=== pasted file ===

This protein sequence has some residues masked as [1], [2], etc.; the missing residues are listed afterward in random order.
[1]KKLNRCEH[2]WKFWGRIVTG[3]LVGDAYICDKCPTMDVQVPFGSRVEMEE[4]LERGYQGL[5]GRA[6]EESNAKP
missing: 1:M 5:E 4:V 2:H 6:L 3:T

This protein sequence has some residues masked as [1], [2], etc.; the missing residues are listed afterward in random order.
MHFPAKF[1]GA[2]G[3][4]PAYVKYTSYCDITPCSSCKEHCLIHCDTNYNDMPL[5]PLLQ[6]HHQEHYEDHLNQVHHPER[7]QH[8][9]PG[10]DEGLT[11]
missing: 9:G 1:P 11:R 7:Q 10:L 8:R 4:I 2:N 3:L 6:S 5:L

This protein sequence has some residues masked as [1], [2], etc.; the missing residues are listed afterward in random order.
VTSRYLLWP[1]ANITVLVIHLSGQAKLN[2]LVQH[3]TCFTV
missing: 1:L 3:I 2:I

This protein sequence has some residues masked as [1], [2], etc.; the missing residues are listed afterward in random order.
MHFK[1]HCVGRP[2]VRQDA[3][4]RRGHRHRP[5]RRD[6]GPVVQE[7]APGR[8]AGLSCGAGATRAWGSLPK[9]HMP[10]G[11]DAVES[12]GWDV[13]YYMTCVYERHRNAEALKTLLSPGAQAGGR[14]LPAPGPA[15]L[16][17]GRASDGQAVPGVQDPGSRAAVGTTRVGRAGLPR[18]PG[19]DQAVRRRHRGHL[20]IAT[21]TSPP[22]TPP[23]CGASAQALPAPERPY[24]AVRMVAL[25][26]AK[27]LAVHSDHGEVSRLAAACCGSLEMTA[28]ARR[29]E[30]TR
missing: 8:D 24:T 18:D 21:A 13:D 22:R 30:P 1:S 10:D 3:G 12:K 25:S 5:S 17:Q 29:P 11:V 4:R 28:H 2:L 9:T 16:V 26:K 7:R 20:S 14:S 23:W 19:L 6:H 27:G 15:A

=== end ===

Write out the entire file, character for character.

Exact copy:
This protein sequence has some residues masked as [1], [2], etc.; the missing residues are listed afterward in random order.
[1]KKLNRCEH[2]WKFWGRIVTG[3]LVGDAYICDKCPTMDVQVPFGSRVEMEE[4]LERGYQGL[5]GRA[6]EESNAKP
missing: 1:M 5:E 4:V 2:H 6:L 3:T

This protein sequence has some residues masked as [1], [2], etc.; the missing residues are listed afterward in random order.
MHFPAKF[1]GA[2]G[3][4]PAYVKYTSYCDITPCSSCKEHCLIHCDTNYNDMPL[5]PLLQ[6]HHQEHYEDHLNQVHHPER[7]QH[8][9]PG[10]DEGLT[11]
missing: 9:G 1:P 11:R 7:Q 10:L 8:R 4:I 2:N 3:L 6:S 5:L

This protein sequence has some residues masked as [1], [2], etc.; the missing residues are listed afterward in random order.
VTSRYLLWP[1]ANITVLVIHLSGQAKLN[2]LVQH[3]TCFTV
missing: 1:L 3:I 2:I

This protein sequence has some residues masked as [1], [2], etc.; the missing residues are listed afterward in random order.
MHFK[1]HCVGRP[2]VRQDA[3][4]RRGHRHRP[5]RRD[6]GPVVQE[7]APGR[8]AGLSCGAGATRAWGSLPK[9]HMP[10]G[11]DAVES[12]GWDV[13]YYMTCVYERHRNAEALKTLLSPGAQAGGR[14]LPAPGPA[15]L[16][17]GRASDGQAVPGVQDPGSRAAVGTTRVGRAGLPR[18]PG[19]DQAVRRRHRGHL[20]IAT[21]TSPP[22]TPP[23]CGASAQALPAPERPY[24]AVRMVAL[25][26]AK[27]LAVHSDHGEVSRLAAACCGSLEMTA[28]ARR[29]E[30]TR
missing: 8:D 24:T 18:D 21:A 13:D 22:R 30:P 1:S 10:D 3:G 12:K 25:S 5:S 17:Q 29:P 11:V 4:R 28:H 2:L 9:T 16:V 26:K 7:R 20:S 14:S 23:W 19:L 6:H 27:G 15:A